Dr. Jonathan Clark, a former NASA flight surgeon whose astronaut wife, Laurel, died aboard Columbia, praised NASA's leadership for releasing the report "even though it says, in some ways, you guys didn't do a great job.
"I guess the thing I'm surprised about, if anything, is that (the report) actually got out," said Clark, who was a member of the team that wrote it. "There were so many forces" that didn't want to produce the report because it would again put the astronauts' families in the media spotlight.
Some of the recommendations already are being applied to the next-generation spaceship being designed to take astronauts to the moon and Mars, said Clark, who now works for the National Space Biomedical Research Institute at Baylor College of Medicine in Houston.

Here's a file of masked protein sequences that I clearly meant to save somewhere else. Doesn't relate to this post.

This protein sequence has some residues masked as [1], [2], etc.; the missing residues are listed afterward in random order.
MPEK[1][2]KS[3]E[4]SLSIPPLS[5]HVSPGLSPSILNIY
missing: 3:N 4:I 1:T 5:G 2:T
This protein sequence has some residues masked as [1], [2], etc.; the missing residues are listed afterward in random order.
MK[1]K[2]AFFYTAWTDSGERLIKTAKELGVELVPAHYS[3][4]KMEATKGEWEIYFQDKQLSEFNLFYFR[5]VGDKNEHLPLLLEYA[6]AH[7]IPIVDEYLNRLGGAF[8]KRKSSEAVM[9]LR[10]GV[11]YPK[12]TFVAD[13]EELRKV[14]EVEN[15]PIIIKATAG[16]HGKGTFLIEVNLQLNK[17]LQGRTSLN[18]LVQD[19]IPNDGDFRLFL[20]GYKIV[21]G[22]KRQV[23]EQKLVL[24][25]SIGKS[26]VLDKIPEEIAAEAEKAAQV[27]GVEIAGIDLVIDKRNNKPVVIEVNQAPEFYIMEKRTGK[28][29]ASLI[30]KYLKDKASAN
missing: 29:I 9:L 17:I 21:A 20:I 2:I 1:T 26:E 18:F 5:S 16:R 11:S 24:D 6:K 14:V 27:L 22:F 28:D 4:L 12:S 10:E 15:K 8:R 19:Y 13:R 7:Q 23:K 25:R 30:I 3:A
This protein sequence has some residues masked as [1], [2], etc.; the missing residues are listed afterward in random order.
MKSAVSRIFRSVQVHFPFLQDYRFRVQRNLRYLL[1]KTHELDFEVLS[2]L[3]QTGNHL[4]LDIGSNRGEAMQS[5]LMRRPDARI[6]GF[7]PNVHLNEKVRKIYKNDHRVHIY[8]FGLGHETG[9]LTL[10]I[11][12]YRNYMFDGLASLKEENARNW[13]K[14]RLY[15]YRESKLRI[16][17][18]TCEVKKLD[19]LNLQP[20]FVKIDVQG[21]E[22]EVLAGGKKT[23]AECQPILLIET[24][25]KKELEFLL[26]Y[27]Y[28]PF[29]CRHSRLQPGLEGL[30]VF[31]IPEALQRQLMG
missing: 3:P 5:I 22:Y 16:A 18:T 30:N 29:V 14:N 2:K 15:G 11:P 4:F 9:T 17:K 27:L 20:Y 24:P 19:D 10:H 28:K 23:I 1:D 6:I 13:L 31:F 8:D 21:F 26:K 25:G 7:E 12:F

Kirstie McCool Chadwick, sister of pilot William McCool, said a copy of the report arrived at her Florida home by FedEx Tuesday morning but that she had not read it.
"We've moved on," Chadwick said. "I'll read it. But it's private. It's our business ... Our family has moved on from the accident and we don't want to reopen wounds.
Correspondent Mike Schneider in Orlando, contributed to this report.